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10 Irish Poetic Forms

Here are 10 Irish poetic forms and how to write them. From the ae freislighe to the snam suad and several poem types in between.

Here are 10 Irish poetic forms and how to write them. From the ae freislighe to the snam suad and several poem types in between.

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I've been covering poetic forms on this blog for more than a decade now. Long enough to make lists of poetic forms, like the 10 Irish poetic forms I've collected below. There are two things I especially enjoy about Irish forms: 1. The snappy names (I mean, cro cumaisc etir casbairdni ocus lethrannaigecht is the type of name you don't see every day); and 2. The rhyme schemes that are challenging to write but fun to read.

(Find more poetic forms here.)

Click on each link below to learn how to write them.

Recreate Your Poetry!

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Revision doesn’t have to be a chore—something that has to be done after the joy of the first draft. In fact, revision should be viewed as an enjoyable extension of the creation process—something that you want to experience after the joy of the first draft.

Learn the three rules of revision, seven revision filters, common excuses for avoiding revision (and how to overcome them), and more in this power-packed poetry revision tutorial.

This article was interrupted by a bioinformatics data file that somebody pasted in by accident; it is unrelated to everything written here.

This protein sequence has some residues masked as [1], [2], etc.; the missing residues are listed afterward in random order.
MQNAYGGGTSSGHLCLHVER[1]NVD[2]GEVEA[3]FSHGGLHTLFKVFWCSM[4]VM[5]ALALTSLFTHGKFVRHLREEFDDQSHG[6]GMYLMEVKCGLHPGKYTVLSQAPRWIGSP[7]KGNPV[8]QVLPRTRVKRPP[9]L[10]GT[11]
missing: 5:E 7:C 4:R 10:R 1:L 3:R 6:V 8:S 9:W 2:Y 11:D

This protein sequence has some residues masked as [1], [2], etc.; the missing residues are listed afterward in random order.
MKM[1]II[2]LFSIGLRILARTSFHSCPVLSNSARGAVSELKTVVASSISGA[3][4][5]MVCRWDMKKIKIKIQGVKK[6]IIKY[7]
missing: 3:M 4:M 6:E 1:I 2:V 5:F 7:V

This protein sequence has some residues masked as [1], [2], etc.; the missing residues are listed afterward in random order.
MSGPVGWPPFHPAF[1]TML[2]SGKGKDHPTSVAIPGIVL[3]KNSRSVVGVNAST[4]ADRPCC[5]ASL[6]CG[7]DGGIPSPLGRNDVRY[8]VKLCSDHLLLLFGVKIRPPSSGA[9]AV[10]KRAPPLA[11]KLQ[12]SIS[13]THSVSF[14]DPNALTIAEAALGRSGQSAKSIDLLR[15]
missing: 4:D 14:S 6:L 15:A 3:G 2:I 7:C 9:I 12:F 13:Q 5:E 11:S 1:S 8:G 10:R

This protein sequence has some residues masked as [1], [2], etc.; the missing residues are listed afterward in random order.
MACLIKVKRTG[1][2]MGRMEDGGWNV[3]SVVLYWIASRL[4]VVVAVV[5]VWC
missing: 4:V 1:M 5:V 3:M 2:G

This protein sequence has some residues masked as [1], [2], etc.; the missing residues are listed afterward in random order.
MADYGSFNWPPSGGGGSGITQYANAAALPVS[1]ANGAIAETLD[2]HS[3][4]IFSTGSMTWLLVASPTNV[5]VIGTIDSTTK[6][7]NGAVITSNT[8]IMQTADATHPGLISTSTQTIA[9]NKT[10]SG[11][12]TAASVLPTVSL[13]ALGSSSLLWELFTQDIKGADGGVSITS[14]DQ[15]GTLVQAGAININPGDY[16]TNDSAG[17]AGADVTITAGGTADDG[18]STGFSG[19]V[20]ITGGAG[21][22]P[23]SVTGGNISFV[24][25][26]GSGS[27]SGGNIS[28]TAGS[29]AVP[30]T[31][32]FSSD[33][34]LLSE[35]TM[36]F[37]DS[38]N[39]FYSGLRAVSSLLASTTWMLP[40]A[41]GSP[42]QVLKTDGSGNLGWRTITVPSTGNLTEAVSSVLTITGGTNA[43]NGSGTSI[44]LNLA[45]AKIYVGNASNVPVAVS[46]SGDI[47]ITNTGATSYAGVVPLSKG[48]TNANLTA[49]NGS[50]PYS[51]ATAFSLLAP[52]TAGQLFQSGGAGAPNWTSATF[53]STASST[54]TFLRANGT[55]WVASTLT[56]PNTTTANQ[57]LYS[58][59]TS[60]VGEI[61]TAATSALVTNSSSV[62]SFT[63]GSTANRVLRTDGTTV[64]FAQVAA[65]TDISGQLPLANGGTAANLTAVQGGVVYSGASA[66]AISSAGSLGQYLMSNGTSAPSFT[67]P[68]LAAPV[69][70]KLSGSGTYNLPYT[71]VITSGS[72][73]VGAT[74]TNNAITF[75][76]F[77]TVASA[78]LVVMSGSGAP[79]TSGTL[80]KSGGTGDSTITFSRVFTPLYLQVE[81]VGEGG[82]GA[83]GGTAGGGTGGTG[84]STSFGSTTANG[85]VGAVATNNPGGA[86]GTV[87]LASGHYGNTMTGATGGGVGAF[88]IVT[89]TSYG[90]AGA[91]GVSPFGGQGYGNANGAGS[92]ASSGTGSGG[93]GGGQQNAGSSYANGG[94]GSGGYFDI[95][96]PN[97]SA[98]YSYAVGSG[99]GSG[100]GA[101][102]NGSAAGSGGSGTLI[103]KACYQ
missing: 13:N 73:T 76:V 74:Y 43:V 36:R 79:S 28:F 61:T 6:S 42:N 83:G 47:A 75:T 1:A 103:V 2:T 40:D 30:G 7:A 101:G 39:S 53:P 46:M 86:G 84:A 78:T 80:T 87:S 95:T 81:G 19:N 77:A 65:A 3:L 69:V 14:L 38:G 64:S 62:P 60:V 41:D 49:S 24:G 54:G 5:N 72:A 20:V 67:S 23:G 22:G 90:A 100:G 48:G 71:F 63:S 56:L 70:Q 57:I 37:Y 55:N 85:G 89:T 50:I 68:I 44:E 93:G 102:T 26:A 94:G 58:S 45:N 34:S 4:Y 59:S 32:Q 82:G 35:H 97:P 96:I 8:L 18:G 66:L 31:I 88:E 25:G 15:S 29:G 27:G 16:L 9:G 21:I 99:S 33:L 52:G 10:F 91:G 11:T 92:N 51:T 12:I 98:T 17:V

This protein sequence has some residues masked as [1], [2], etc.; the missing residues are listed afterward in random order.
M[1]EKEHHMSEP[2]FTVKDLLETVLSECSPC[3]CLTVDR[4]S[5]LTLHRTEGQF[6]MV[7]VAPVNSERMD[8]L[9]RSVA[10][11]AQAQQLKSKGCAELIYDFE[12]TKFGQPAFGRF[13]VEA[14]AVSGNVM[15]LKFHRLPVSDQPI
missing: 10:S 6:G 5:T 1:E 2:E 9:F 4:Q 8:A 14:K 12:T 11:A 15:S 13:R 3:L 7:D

Click to continue.

10 Irish Poetic Forms

  1. Ae freislighe. Quatrain with multi-syllabic end rhymes.
  2. Breccbairdne. 23-syllable stanzas with rhymes and consonance.
  3. Casbairdne. Cross rhymes, consonance, and more.
  4. Cro cumaisc etir casbairdni ocus lethrannaigecht. A quatrain form with alternating lines of five and seven syllables.
  5. Dechnad cummaisc. Alternating lines of eight and four syllables.
  6. Dechnad mor. Alliteration, internal rhymes, end rhymes, and more.
  7. Deibide baise fri toin. Quatrains with syllable counts of 3/7/7/1.
  8. Droigneach. Alliteration, flexible syllable counts, multi-syllabic rhymes, and more.
  9. Seadna. Alternating lines of eight and seven syllables.
  10. Snam suad. Tight three-syllable lines in eight-line stanzas.

Check these forms out, try them for fun, and let me know which is your favorite in the comments below. Or let me know of Irish forms I still have yet to cover (like the rinnard).

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